Excerpts from Jim Conrad's
from the February 2, 2014 Newsletter issued from the Frio Canyon Nature Education Center in the valley of the Dry Frio River in northern Uvalde County, southwestern Texas, on the southern border of the Edwards Plateau, USA
Having identified most of our larger lichens, to find a species new to me I needed to start focusing on the smaller ones and, sure enough there they were, just waiting for me. One found this week formed fairly large, conspicuous colonies, but its individual, leaf-like bodies, or "thalli," were very small. Below, you can see a pale gray colony covering a narrow ridge of bark on a mature Mesquite tree standing in the open:
In that picture you can barely make out the tiny, cup-shaped reproductive bodies, the apothecia, which don't grow larger than 2mm across (1/20th inch). A close-up at the top of this page shows how the apothecium spore-producing surface is pale gray at first but darkens with age. At the bottom of that picture you can see the lichen's flat, leafy thalli, which branch as they advance across the bark, and which also are no wider than 2mm across. This foliose-type lichen has exceptionally small parts.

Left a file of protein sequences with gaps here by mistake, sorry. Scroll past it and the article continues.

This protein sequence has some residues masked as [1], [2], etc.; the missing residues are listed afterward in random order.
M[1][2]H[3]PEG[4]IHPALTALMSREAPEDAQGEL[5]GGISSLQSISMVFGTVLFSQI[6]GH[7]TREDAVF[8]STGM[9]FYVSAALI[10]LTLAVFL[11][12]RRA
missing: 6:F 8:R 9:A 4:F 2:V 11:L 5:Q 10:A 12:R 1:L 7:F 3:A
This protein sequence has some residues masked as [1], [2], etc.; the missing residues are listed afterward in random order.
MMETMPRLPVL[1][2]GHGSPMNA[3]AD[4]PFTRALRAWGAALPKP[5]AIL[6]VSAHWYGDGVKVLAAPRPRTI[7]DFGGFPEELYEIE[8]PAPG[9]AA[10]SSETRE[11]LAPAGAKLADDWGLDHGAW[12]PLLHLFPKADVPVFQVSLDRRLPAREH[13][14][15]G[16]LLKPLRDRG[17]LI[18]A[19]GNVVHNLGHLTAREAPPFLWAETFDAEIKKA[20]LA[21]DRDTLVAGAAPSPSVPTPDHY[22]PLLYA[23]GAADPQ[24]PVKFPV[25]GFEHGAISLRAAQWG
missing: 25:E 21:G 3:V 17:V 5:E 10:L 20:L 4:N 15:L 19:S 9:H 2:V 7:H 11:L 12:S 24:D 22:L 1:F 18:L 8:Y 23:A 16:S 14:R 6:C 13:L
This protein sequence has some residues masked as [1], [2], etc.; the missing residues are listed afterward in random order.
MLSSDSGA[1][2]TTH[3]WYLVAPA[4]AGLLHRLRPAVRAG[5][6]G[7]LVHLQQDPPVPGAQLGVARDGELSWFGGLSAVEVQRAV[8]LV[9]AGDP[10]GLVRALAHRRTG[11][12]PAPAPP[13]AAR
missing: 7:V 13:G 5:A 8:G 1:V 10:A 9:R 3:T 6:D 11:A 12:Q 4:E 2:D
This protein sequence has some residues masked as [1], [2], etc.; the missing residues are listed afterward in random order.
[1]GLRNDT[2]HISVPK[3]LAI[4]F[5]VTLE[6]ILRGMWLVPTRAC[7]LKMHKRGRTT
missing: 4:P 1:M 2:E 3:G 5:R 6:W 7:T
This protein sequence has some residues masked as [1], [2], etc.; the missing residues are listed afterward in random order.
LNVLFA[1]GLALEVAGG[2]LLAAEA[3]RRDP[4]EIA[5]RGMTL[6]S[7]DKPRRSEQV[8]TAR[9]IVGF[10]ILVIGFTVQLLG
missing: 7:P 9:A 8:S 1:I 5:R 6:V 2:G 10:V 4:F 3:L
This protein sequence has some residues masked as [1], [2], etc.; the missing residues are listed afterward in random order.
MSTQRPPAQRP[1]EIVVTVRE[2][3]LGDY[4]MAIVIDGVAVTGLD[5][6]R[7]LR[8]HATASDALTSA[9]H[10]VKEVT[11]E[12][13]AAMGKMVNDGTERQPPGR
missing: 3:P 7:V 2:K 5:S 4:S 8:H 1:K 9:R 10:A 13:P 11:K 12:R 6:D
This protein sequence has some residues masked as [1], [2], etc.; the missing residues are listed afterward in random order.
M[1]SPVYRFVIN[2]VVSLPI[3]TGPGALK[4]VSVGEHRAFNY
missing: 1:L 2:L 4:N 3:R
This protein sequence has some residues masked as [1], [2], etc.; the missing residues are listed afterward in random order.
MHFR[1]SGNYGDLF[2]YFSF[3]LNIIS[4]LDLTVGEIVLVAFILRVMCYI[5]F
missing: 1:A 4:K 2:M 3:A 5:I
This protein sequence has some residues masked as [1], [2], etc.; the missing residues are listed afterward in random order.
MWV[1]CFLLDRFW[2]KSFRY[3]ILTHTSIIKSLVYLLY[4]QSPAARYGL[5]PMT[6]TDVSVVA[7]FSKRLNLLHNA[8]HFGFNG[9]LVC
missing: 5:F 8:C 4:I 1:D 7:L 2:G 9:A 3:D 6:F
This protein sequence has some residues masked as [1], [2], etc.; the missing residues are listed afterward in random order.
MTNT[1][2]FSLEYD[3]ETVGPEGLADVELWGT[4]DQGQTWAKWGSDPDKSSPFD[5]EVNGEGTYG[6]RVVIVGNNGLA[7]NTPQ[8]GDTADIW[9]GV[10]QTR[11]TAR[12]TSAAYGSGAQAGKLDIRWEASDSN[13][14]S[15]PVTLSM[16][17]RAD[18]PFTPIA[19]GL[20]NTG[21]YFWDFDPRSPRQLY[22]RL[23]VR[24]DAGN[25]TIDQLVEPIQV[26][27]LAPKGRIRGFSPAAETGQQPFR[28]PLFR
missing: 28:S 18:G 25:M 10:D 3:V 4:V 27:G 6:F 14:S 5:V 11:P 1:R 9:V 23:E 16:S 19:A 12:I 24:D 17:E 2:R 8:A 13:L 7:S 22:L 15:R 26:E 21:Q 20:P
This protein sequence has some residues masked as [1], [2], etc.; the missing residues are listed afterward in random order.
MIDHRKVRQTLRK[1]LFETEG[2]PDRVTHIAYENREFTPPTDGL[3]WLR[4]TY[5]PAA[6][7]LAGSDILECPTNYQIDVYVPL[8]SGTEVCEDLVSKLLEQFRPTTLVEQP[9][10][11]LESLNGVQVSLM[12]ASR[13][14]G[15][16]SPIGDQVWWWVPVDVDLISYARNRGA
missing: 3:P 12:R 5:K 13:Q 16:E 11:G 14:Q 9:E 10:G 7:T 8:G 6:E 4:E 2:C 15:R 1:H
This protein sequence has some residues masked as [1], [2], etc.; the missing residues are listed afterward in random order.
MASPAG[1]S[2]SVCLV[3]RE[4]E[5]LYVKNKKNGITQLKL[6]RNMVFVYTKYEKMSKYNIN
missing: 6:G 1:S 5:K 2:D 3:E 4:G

The smallness of its slender, flat thalli, its whitish gray color, the interesting way the apothecia spore-producing surface darkens with age, and its presence on tree bark, were important field marks enabling this lichen to be identified as PHYSCIA AIPOLIA. Because when species grows on broad, smooth patches of bark its colonies form expanding circles or rosettes of intricately branching, lacy-looking thalli, sometimes it's called the Rosette Lichen. Our Rosette Lichen atop its narrow ridge of deeply fissured Mesquite bark couldn't form its rosette.
Rosette Lichens are widely distributed in the Americas and Eurasia and are described as growing on trees in fairly open situations, which was precisely the case with ours.